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Should Social Security Benefits Be Means Tested?

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  • Feldstein, Martin S

Abstract

Social-security retirement benefits distort the saving decisions of workers who are rational enough to save for their future. Since the implicit rate of return in an unfunded social-security program is less than the marginal product of capital, the resulting decline in saving causes a welfare loss. The present paper examines the conditions under which the welfare loss can be reduced by replacing the current universal social-security program with a means-tested program that pays benefits only to those individuals with little or no other retirement income or assets. Copyright 1987 by University of Chicago Press.

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Bibliographic Info

Article provided by University of Chicago Press in its journal Journal of Political Economy.

Volume (Year): 95 (1987)
Issue (Month): 3 (June)
Pages: 468-84

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Handle: RePEc:ucp:jpolec:v:95:y:1987:i:3:p:468-84

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Web page: http://www.journals.uchicago.edu/JPE/

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Cited by:
  1. Miles, David K & Sefton, James, 2002. "Optimal Social Security Design," CEPR Discussion Papers 3290, C.E.P.R. Discussion Papers.
  2. Herbert Emery & Jesse Matheson, 2011. "Should Income Transfers be Targeted or Universal? Insights from Public Pension Influences on Elderly Mortality in Canada," Working Papers 2011-02, Department of Economics, University of Calgary, revised 01 Jan 2011.
  3. Amihai Glazer & Charles Lave, 1994. "How Regulations Can Succeed Where Taxes Do Not: An Examination of Automobile Fuel Efficiency," Public Economics 9406002, EconWPA.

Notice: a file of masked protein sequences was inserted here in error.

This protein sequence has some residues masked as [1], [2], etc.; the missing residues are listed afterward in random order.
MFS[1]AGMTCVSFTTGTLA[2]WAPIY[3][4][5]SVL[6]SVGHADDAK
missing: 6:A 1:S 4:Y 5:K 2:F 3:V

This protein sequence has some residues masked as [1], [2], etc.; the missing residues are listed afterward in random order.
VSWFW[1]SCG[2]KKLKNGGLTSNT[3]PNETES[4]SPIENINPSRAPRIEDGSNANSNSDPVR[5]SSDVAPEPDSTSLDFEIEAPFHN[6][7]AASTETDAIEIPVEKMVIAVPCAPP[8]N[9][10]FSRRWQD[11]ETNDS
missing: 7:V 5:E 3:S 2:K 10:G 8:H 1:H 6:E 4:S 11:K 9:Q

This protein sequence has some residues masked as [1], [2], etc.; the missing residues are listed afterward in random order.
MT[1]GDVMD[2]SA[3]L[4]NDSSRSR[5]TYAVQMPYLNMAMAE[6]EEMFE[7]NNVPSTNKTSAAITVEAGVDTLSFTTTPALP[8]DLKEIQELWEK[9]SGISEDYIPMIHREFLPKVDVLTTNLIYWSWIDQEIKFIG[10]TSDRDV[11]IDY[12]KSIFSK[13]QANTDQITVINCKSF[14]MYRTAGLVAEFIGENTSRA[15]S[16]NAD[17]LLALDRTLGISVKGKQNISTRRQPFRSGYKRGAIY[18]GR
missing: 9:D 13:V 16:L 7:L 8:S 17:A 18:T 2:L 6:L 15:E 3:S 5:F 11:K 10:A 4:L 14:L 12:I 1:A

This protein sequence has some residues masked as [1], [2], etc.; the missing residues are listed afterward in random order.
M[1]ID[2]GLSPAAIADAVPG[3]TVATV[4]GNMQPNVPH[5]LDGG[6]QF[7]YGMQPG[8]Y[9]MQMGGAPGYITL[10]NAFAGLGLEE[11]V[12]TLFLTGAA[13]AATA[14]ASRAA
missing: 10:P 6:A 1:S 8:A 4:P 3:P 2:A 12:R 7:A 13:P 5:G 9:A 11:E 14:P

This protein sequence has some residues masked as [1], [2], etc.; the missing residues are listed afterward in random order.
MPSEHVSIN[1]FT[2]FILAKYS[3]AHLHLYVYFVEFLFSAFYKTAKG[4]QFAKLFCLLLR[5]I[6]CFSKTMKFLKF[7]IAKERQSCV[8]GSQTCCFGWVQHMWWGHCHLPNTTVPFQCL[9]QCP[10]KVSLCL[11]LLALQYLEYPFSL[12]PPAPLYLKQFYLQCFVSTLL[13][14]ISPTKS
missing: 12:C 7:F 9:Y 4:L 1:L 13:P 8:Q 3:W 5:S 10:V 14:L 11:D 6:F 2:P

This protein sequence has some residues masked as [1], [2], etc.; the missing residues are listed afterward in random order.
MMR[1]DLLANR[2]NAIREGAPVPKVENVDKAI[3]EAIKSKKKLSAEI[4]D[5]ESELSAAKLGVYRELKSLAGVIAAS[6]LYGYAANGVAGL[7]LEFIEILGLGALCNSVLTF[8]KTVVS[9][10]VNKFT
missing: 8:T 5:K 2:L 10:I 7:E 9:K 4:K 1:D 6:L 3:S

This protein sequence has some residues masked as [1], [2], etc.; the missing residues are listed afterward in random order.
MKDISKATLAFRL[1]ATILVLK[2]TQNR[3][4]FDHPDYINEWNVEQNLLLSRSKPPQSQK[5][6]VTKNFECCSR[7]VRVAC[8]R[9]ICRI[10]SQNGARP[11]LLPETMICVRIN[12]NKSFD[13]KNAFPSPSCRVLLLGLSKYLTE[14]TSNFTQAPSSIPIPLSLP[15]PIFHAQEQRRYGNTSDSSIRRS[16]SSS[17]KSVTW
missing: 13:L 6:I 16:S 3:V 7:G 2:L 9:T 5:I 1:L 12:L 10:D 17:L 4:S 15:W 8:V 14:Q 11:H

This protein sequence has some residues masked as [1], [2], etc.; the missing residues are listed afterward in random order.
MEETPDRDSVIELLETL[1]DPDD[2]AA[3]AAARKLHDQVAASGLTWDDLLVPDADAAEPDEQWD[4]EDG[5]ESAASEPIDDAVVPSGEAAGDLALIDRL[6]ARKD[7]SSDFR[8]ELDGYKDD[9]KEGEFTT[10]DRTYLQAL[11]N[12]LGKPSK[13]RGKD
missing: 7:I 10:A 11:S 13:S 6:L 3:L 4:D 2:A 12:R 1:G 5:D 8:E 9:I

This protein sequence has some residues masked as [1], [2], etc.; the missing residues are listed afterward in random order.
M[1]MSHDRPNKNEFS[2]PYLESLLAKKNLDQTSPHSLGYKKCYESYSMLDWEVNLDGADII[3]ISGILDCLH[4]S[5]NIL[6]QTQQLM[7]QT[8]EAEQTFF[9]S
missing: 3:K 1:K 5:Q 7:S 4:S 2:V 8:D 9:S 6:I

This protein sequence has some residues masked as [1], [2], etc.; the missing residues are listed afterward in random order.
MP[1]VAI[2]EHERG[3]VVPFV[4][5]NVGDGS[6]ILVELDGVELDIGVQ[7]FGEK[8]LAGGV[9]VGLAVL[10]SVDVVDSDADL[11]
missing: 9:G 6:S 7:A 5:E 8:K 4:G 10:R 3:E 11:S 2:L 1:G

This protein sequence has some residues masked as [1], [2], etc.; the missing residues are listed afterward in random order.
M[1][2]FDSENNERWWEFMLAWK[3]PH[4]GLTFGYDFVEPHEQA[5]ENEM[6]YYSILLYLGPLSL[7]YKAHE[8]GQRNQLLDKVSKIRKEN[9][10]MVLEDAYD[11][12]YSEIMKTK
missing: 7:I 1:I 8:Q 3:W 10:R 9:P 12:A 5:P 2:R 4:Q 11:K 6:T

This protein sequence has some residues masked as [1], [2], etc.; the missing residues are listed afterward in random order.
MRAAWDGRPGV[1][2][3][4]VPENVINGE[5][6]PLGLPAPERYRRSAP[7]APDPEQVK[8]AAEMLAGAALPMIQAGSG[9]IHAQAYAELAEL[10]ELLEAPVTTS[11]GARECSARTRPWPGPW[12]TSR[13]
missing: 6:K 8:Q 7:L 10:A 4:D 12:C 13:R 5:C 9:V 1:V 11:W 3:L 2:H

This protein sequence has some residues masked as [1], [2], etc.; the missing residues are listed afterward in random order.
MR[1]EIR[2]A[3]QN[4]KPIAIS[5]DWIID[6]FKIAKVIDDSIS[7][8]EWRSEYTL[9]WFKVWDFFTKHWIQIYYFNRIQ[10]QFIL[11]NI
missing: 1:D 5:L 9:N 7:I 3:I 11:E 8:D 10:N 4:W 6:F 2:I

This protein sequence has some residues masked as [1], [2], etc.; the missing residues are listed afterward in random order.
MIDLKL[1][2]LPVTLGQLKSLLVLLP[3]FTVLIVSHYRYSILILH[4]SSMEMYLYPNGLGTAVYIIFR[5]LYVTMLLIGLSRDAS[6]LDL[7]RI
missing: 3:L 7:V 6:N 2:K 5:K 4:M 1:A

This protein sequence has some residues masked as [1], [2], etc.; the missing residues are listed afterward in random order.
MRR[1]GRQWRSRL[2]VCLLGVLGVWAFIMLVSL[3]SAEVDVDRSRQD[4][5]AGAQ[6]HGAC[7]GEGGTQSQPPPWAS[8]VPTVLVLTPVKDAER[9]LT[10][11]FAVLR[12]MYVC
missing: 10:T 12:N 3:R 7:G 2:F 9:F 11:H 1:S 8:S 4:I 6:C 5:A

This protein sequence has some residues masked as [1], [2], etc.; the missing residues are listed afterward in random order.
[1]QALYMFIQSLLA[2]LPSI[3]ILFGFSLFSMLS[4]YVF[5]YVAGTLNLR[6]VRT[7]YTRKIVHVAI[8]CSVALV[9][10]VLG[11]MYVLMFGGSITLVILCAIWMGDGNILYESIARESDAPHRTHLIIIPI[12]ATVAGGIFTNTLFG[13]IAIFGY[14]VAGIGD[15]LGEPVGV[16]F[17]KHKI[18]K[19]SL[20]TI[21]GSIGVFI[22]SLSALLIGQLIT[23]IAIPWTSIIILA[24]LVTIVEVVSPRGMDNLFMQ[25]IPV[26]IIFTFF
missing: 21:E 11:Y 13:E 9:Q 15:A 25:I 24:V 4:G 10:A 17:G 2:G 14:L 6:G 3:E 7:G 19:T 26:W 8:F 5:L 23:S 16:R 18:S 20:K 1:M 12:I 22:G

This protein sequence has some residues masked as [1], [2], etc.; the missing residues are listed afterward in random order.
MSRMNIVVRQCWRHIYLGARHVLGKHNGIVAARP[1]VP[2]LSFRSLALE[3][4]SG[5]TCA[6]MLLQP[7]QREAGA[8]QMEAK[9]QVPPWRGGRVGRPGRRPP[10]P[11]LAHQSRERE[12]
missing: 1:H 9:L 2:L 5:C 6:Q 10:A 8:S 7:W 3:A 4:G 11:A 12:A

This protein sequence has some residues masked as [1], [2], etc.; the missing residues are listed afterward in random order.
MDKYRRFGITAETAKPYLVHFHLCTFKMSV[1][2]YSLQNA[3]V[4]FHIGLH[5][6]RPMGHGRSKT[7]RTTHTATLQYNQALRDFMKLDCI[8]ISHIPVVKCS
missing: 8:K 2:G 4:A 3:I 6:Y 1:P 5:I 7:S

4. Martin Feldstein, 2005. "Rethinking Social Insurance," NBER Working Papers 11250, National Bureau of Economic Research, Inc.
  5. Docquier, Frederic, 2002. "On the optimality of public pensions in an economy with life-cyclers and myopes," Journal of Economic Behavior & Organization, Elsevier, vol. 47(1), pages 121-140, January.
  6. David M. Cutler & Louise Sheiner, 1994. "Policy Options for Long-Term Care," NBER Chapters, in: Studies in the Economics of Aging, pages 395-442 National Bureau of Economic Research, Inc.
  7. Powers, Elizabeth T., 1998. "Does means-testing welfare discourage saving? evidence from a change in AFDC policy in the United States," Journal of Public Economics, Elsevier, vol. 68(1), pages 33-53, April.
  8. Jakob von Weizsäcker, 2003. "The Hayek Pension: An efficient minimum pension to complement the welfare state," CESifo Working Paper Series 1064, CESifo Group Munich.
  9. Sheiner, Louise, 1994. "Marginal Tax Rates and Health Care Reform," National Tax Journal, National Tax Association, vol. 47(3), pages 497-517, September.
  10. Frank N. Caliendo, 2009. "Is Social Security behind the Collapse of Personal Saving?," CESifo Working Paper Series 2746, CESifo Group Munich.
  11. Barrientos, Armando, 2012. "What is the Role of Social Pensions in Asia?," ADBI Working Papers 351, Asian Development Bank Institute.
  12. Simonovits, András, 2011. "When are voluntary pensions indifferent?," Economics Letters, Elsevier, vol. 111(2), pages 155-157, May.
  13. Braun, R. Anton & Kopecky, Karen A. & Koreshkova, Tatyana, 2013. "Old, sick, alone, and poor: a welfare analysis of old-age social insurance programs," Working Paper 2013-02, Federal Reserve Bank of Atlanta.
  14. Richard Disney, 2005. "Household Saving Rates and the Design of Social Security Programmes: Evidence from a Country Panel," CESifo Working Paper Series 1541, CESifo Group Munich.
  15. David Neumark & Elizabeth Powers, 1996. "Consequences of means testing Social Security: evidence from the SSI program," Working Paper 9618, Federal Reserve Bank of Cleveland.

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